Only in dreams
I just woke up from a dream in which I was eating in a restaurant with three friends. The food was fairly standard, but when it came time to order dessert, the waitress brought us a slip of paper. The dessert menu was write-in: at the rate of roughly $6 per plate/spoon, we could request whatever we liked and the kitchen staff would do their best to accommodate it. This meant we probably wouldn’t get exactly what we wanted, but could expect a tasty and well-executed something that resembled it. Alas, since I was full from the entree, I couldn’t test the dessert chefs’ abilities. I ordered one piece of baklava accompanied by gelato.
I would like to send you a holiday card. Yes, you. Send me your mailing address and I’ll send you one.
Today’s NYT Magazine has an interesting four-page article on blogs and the thin line they tread between privacy and publicity. It describes several blogs/bloggers and what their experiences have been–both positive and extremely negative–with the contents of their blogs being read by a wide audience. Some of this directly involves the blogger himself, but since the focus of this article is sex, what the author mentions more frequently is harm to others by being mentioned in someone’s blog. One of the article’s main points concerns the still-developing etiquette around blogging. I often say we’re in the midst of a new era, web-wise, and since no one knows how to govern it (indeed, whether it can even be governed at all), it’s best to be careful. I don’t think I need to worry so much about exposure since my audience is apparently tiny–I hardly ever get comments from friends, much less strangers–but even I have found myself hesitating over making remarks about someone else in my journal, just in case that person finds it and doesn’t like the way s/he is being described. Usually it comes down to “it’s my blog, but it’s their feelings that’ll be hurt” and I include the comment, but in a slightly softened form. Generally speaking, I don’t give out my journal’s url to people who have some hold over me or who might not like being mentioned frequently (current professors, employers), but I do try to be circumspect. I realize that despite my efforts people will find out about my journal. Regular readers will know I hardly ever flame anyone, anyway (even in real life), and I hate gossip. I also don’t put my full name anywhere on the site, to make it harder to find if anyone tries to Google me. (I’m fairly hard to Google anyway, since there happens to be a somewhat-famous person out there with my name.)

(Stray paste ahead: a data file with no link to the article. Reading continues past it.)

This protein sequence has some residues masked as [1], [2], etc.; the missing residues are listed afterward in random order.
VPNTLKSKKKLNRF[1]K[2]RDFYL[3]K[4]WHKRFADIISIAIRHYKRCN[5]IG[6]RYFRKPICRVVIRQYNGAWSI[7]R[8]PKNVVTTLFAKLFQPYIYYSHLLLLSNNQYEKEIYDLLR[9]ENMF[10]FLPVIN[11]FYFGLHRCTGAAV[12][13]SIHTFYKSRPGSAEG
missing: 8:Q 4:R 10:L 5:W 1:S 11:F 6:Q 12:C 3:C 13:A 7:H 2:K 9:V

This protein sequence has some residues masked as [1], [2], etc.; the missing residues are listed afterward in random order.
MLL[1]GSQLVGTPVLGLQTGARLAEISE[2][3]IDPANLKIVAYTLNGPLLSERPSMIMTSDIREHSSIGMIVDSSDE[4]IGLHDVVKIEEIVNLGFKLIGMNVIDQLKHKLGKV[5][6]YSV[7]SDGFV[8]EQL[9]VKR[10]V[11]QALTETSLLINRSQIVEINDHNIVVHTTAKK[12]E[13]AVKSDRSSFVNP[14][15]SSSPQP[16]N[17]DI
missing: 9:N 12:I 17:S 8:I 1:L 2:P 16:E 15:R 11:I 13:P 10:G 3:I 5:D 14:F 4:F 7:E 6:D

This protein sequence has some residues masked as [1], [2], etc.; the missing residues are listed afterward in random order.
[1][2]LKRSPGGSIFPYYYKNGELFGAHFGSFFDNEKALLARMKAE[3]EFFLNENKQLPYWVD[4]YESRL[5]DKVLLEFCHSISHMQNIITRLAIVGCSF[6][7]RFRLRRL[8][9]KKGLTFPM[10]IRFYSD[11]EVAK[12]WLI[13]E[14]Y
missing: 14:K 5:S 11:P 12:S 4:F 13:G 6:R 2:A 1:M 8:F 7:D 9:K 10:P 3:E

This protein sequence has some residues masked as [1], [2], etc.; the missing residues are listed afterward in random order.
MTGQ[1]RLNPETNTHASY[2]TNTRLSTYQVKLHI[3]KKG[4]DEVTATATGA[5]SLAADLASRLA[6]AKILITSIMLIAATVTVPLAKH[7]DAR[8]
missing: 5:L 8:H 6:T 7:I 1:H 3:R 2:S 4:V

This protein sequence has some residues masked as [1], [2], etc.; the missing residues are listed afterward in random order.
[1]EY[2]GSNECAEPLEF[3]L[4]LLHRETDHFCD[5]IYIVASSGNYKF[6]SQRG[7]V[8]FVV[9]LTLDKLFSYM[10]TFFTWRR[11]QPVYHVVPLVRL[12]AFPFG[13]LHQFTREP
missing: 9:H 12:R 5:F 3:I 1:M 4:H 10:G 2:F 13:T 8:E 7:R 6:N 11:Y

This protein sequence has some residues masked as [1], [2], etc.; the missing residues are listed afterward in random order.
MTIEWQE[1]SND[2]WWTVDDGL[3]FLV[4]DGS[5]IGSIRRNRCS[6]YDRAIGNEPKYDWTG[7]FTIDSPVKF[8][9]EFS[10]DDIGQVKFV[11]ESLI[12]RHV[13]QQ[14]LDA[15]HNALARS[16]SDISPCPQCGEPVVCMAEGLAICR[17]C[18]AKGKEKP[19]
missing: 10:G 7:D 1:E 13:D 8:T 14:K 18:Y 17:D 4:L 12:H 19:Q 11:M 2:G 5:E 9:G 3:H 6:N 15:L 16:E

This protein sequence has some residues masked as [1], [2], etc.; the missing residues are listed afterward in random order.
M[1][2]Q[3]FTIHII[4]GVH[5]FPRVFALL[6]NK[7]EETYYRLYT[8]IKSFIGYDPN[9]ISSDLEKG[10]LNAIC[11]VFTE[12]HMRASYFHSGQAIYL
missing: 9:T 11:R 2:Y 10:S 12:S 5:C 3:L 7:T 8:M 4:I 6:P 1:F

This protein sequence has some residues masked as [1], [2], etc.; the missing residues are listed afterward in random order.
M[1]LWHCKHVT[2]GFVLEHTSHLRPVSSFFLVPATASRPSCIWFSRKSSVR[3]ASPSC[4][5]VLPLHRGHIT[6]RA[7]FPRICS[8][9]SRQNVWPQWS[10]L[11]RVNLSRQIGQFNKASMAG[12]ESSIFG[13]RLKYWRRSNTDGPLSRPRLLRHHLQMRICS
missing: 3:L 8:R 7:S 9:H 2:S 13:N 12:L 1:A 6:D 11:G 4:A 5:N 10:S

Keeping an online journal has been an interesting learning experience, though, and here’s a case study: as I mentioned, I don’t give out the url to that many people. Not long after I started my site, my mom found the url. I’m not sure how, I think my AIM profile, but anyway, I hadn’t anticipated that. I don’t think I’d been complaining about her, but after she commented on my journal, I realized that I was no longer at liberty to speak freely about my parents. Oddly enough, due to the kind of relationship we have, that hasn’t been as much of a limitation as you might think. When I stopped eating most meats, I posted the development on my journal before I informed my parents. One thing I’ve learned about dealing with my mother is that if you want to bring up anything controversial, you can’t drop the ball and have the discussion at the same time. (Sorry, Mommy, but it’s true, even if you don’t believe it!) I would even say my journal has helped shape the path our relationship has taken over time, not just with her but with other people. It’s a really interesting phenomenon, blogging is, and so I enjoyed reading the Magazine article’s take on it and how it is changing our culture. It’s good to see that people are thinking about this and taking it seriously. I do hope a somewhat standardized etiquette will emerge, the way it has with email, but part of me also doesn’t want to see blogging becoming as commonplace as that. Maybe it’s already too late, but I enjoy being a blogger when most of my friends aren’t, and it’ll be a sad day if I ever find myself no longer in the minority.
[This post was imported on 4/10/14 from my old blog at satsumabug.livejournal.com.]